The Quiet Immigration- Foreign Spouses

The Quiet Immigration- Foreign Spouses - The Quiet...

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The Quiet Immigration: Foreign Spouses 1 I of U.S. Citizens, 1945-1985 I I MICHAEL C. THORNTON While contact between people of similar racial and national back- grounds remains the rule, since 1945 world events have conspired to increase tremendously the contacts among diverse populations. As legal restrictions have fallen, and as racist attitudes have become less pronounced, crosscultural and cross-racial contact has grown in acceptance. For Americans, one consequence of this expanded contact has been the growing phenomenon of intergroup marriage. The significance of intergroup marriage lies in its challenge to norms of deference and social distance that serve to separate minority groups from the majority. The literature regularly examines how intermarriage relates to issues of assimilation, which is contingent on prior cultural and structural assimilation. Typically, this literature describes interreligious or interracial unions between couples of sim- ilar national backgrounds (e.g., American citizens). Following World War 11, marriage rates between people of various cultural, national, and racial heritages increased dramatically. However, this trend has received little attention (Cottrell, 1990). Along with a precipitous rise in numbers has been a radical shift in the origins of the foreign spouses involved. Since the 19.50~~ European spouses have been gradually replaced as a primary source by those from the Third World, Asia in The Quiet Immigration 65 particular. How these relationships will be incorporated into and change American life is perhaps one of the most intriguing questions for the twenty-first century. Despite 40 years of immigration, we know little about these cou- ples, and what we do know is limited and dated and highlights secalled war bride unions (e.g., Barnett, 1963; Cottrell, 1990; B.-L. C. Kim, 1977) or centers on marriages of American citizens who are foreign residents (e.g., Cottrell, 1990; Imamura, 1986). Perhaps the subject has received little attention because it is a relatively new large-scale phenomenon. It is, however, a significant type of migra- tion, because of its increasing volume, its racial composition, and the potential insights its examination may reveal about the immigration process, intergroup relations, ethnic socialization, and cultural influ- ences on marital adjustment. The study of this increasingly common kind of marriage may provide insight into new family and personality types that reflect and are particularly suited for life in a mobile postmodern world; children from these relationships may provide the prototype of the world citizen of the future. The cultural and racial heritages of the foreign spouses married to citizens in the United States is closely associated with U.S. immigra- tion policy. Thus the configuration of this phenomenon must be seen within historical, social, and legal contexts. Feelings of antipathy toward non-White peoples have been reflected in statutes making immigration and naturalization eligibility contingent upon geo-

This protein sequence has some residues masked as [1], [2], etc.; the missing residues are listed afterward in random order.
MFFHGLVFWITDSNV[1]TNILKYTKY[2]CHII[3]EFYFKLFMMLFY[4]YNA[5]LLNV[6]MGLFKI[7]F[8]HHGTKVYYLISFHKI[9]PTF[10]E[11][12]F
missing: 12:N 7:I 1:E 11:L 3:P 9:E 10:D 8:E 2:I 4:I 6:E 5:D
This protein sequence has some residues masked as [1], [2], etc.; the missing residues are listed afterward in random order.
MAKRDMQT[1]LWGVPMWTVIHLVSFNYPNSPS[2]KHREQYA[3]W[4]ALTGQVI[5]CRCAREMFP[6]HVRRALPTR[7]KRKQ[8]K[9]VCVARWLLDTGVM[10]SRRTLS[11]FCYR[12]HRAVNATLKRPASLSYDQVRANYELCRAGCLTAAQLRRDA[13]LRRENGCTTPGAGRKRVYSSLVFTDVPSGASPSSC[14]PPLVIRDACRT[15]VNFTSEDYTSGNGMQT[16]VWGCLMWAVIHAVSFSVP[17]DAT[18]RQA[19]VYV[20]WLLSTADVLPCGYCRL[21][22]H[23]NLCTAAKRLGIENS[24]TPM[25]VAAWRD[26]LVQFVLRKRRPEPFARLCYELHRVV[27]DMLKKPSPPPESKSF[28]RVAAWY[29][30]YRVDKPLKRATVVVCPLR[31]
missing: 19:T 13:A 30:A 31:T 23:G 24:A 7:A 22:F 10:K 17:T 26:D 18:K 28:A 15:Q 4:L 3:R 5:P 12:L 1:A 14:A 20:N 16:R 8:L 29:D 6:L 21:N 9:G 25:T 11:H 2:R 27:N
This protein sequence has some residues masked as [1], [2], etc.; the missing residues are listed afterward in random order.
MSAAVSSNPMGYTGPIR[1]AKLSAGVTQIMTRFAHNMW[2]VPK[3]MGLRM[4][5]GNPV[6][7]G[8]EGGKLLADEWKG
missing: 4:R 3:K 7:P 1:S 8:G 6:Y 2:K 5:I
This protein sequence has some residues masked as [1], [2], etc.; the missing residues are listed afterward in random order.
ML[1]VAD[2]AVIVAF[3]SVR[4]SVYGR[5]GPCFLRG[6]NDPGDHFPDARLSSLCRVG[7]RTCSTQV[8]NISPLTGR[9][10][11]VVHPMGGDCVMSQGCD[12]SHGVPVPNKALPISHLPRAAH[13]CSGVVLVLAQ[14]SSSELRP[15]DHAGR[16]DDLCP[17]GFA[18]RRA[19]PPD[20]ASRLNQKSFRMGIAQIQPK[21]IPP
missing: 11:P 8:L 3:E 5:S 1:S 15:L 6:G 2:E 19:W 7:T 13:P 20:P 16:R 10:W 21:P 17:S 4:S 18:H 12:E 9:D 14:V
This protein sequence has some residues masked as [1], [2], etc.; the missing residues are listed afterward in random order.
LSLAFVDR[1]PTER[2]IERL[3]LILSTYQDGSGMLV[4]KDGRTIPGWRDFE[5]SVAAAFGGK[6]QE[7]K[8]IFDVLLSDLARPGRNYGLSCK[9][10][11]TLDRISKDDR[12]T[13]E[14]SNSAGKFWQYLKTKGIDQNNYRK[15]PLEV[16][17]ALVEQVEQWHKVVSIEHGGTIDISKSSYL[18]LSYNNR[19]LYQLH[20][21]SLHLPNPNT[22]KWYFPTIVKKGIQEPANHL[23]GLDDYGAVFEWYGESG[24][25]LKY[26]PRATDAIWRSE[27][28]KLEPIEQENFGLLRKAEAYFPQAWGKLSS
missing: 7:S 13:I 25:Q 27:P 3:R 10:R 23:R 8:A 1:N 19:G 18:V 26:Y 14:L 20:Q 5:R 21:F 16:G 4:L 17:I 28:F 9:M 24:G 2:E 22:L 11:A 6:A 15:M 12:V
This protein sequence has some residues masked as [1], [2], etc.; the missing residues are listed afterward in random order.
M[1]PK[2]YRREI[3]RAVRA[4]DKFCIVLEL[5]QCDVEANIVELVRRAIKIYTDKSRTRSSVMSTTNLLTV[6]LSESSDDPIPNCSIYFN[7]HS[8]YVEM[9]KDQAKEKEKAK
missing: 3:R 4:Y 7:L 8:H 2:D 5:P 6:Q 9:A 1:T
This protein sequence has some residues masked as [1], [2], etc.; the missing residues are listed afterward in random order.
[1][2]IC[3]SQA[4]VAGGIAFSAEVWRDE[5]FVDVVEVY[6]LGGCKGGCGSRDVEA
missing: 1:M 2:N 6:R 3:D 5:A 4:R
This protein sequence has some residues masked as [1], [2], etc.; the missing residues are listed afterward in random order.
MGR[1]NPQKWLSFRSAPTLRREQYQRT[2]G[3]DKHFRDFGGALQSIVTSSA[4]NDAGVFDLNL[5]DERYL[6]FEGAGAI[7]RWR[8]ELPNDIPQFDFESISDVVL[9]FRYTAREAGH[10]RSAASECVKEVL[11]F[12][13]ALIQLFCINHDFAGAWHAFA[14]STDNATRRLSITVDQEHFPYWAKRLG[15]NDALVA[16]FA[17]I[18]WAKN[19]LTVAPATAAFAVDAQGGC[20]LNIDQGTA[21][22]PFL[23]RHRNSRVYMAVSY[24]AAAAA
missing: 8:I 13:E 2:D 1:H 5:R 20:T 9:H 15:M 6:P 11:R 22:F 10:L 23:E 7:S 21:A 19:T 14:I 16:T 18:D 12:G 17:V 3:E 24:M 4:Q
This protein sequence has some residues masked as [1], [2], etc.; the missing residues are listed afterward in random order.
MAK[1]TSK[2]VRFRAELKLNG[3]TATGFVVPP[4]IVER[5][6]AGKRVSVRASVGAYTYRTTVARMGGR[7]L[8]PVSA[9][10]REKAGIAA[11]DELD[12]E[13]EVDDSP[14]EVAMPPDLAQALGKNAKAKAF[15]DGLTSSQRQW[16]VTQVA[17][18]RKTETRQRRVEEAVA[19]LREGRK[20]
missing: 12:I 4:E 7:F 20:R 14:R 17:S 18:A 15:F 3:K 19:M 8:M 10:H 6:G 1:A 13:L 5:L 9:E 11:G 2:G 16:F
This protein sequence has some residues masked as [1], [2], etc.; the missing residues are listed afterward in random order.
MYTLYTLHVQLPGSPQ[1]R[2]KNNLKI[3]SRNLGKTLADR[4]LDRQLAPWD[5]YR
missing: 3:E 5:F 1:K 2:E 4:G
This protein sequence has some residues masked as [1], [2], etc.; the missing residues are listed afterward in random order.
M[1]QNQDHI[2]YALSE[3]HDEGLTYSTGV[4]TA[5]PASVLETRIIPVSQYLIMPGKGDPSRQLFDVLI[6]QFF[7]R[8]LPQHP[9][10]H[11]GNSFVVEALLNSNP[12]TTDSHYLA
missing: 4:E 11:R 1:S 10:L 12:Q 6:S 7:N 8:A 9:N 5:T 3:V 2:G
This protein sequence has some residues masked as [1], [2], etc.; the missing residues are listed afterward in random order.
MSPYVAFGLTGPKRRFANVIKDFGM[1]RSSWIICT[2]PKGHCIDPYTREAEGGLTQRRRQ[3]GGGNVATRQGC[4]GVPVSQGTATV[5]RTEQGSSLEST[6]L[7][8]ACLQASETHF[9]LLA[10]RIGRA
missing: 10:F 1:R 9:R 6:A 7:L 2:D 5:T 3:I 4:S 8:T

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The Quiet Immigration- Foreign Spouses - The Quiet...

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